- 1 Tax Organizer Risks Taxpayer Confidentiality
- 2 Tax Organizer is (Usually) Not Required for Current Clients
- 3 Is there Attorney-Client Privilege Confidentiality
- 4 Confusion with Tax Organizer Questions
- 5 Foreign Asset & Account Reporting in a Tax Organizer
- 6 Too Much Information Provided in Tax Organizer
- 7 Golding & Golding: About Our International Tax Law Firm
Tax Organizer Risks Taxpayer Confidentiality
Tax Organizer Risks Taxpayer Confidentiality: When a taxpayer is under audit, the IRS may able to gain access to personal and confidential of the taxpayer. This is often the case when the taxpayer uses a tax professional who provided them with a tax organizer to complete. Tax organizers are used by CPAs, Enrolled Agents (EA) and accountants to prepare tax returns for their clients. Sometimes these documents are upwards of 50+ pages. The purpose of the tax organizer is for the accountant or tax preparer to obtain background information from the taxpayer who is having their tax returns prepared. Unfortunately, the tax organizer can be one of the most dangerous client documents that can ever end up in the hands of the IRS.
The reason why the tax organizer is so dangerous is because sometimes the client inadvertently includes statements, clarifications and questions in the response, which may be confidential in nature. Conversely, if the taxpayer does not provide adequate responses on matters involving offshore assets, accounts, investments and/or income and is later audited by the IRS — it could lead to further problems for the taxpayer on issues involving willfulness.
Here are five (5) reasons why a tax organizer is very dangerous.
Tax Organizer is (Usually) Not Required for Current Clients
Let’s take the (unfortunate) common example: Michelle has been working with the same tax preparer for 10 years. Michelle has foreign accounts but she was unaware she was supposed to report them to the U.S. government. In addition, the taxpayer never asked her about foreign accounts.
But, starting this year the tax preparer began using a tax organizer. Since he knows Michelle’s tax history, he only asks Michelle to complete the form if anything has changed.
Nothing has changed from Michelle’s perspective, so she does not complete the form.
Sometime down the line Michelle is audited by the IRS. She is asked whether she received a tax organizer from her CPA.
She explains that she did, but never completed the form. The IRS agent may misconstrue this standalone fact to mean Michelle intentionally never reported her foreign accounts to her CPA — even though technically her CPA sent her an organizer, and technically she had an opportunity to report it to the CPA.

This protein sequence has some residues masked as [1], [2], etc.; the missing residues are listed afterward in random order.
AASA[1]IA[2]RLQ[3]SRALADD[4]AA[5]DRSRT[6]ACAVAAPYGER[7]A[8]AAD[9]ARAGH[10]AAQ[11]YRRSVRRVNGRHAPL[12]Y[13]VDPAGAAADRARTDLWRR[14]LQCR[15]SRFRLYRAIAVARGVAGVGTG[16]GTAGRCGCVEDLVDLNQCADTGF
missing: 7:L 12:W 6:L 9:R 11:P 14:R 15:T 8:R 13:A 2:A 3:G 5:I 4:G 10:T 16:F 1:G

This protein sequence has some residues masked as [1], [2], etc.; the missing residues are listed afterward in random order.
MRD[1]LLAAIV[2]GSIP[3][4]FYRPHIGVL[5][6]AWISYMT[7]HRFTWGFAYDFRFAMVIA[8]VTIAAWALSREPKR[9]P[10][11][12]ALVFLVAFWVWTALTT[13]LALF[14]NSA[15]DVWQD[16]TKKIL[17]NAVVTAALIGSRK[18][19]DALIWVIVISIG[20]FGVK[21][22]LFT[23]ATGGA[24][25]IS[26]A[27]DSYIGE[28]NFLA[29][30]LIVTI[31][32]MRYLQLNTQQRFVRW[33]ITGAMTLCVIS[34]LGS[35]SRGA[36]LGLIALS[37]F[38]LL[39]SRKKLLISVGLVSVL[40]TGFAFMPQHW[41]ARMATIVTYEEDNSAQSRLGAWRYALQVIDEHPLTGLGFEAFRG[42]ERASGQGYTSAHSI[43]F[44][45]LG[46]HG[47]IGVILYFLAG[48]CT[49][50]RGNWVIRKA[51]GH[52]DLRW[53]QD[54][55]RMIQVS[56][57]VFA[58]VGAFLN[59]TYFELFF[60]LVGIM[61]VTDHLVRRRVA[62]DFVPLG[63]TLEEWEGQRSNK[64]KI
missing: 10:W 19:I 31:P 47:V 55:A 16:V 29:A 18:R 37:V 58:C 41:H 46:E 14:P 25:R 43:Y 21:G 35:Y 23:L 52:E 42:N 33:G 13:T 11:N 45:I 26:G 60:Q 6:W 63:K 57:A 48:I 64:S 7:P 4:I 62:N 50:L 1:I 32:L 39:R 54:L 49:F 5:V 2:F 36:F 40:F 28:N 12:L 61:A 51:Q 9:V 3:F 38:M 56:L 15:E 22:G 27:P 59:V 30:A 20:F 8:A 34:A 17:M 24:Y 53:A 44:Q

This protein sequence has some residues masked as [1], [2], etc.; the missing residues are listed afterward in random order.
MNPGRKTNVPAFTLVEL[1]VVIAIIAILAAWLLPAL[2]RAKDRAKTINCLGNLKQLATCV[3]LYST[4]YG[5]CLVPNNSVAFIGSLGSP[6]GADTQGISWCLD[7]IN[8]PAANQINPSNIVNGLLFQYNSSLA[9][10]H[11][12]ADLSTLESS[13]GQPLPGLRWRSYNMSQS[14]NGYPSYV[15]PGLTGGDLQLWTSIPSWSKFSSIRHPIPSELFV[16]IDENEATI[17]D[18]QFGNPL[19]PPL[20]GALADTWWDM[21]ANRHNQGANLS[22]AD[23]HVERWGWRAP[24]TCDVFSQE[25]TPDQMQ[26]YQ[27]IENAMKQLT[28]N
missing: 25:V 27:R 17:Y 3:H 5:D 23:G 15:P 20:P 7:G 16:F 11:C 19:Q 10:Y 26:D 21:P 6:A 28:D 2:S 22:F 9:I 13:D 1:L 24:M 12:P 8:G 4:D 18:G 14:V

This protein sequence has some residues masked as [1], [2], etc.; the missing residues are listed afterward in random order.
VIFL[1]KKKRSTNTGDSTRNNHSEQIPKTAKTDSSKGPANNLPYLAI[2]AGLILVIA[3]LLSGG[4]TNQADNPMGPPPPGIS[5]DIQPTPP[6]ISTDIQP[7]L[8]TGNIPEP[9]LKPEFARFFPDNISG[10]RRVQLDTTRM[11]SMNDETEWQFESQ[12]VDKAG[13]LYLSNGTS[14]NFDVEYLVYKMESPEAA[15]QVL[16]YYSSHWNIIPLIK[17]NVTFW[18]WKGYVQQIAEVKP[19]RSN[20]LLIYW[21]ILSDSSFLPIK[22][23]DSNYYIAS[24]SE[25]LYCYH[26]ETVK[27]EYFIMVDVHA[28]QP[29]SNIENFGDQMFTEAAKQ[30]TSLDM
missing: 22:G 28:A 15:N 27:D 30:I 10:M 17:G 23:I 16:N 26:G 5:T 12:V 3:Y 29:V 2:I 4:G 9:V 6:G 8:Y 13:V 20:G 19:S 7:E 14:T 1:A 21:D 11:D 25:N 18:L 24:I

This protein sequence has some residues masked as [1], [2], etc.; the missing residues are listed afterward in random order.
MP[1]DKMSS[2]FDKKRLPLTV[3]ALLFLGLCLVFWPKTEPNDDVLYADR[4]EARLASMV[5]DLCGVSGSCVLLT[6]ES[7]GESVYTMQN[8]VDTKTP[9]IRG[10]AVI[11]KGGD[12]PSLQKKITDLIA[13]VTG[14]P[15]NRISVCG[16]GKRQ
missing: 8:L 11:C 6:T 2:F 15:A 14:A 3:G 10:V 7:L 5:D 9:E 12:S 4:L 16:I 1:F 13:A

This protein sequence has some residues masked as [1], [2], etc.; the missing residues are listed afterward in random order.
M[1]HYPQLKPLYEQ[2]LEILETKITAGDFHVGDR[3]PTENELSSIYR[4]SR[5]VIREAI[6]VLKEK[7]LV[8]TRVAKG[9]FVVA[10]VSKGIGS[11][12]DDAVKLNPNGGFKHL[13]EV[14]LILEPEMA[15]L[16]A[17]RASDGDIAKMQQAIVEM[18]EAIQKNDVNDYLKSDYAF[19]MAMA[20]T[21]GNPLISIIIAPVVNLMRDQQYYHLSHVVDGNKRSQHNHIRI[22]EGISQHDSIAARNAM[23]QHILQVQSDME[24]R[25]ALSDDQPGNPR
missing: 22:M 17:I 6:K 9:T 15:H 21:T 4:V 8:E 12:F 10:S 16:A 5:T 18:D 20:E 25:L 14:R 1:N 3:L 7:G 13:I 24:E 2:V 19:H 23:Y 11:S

Is there Attorney-Client Privilege Confidentiality
There is no attorney client privilege between a tax preparer and their client. This includes Certified Public Accountants (CPA), Enrolled Agents, and other accountants or tax professionals.
If the tax preparer is also an attorney and the tax returns are being used as part of a larger offshore or voluntary disclosure submission, the attorney-client privilege may apply.
Otherwise, if the sole purpose of the representation is for non-delinquent tax return preparation, it may be hard to claim attorney-client privilege.
Confusion with Tax Organizer Questions
Many times when a taxpayer receives a tax organizer, they only complete the information relevant to their own return.
If they have questions about the organizer, they will either just skip the question or keep it blank.
If it turns out that the taxpayer did not complete the form fully — or included inaccurate answers because they misunderstood the question — it could lead to further problems in the future if the taxpayer is audited.
Foreign Asset & Account Reporting in a Tax Organizer
International tax and offshore reporting compliance are two of the most highly enforced and penalized areas of tax law.
Even for first time violations, the IRS has been known to issue significant fines and penalties.
When it comes to tax organizers and offshore tax and reporting, many times we have found that organizers themselves were inaccurate.
For example, we have seen organizers that ask whether the taxpayer has more than $10,000 of foreign income (not in account balances) — which confuses the taxpayer about the reporting and disclosure requirements,
Too Much Information Provided in Tax Organizer
Sometimes a taxpayer may ask write specific questions (or ask for clarifications) directly within the tax organizer form that should not be asked of the CPA — since the information may impact client confidentiality.
If the taxpayer is audited and the IRS agent asks for any organizers or other documents sent to the CPA (noting the IRS agent can send a request directly to the CPA), the information that should have been confidential with an attorney will now be exposed to the IRS.
Golding & Golding: About Our International Tax Law Firm
Golding & Golding specializes exclusively in international tax, and specifically IRS offshore disclosure.
Contact our firm today for assistance with getting compliant.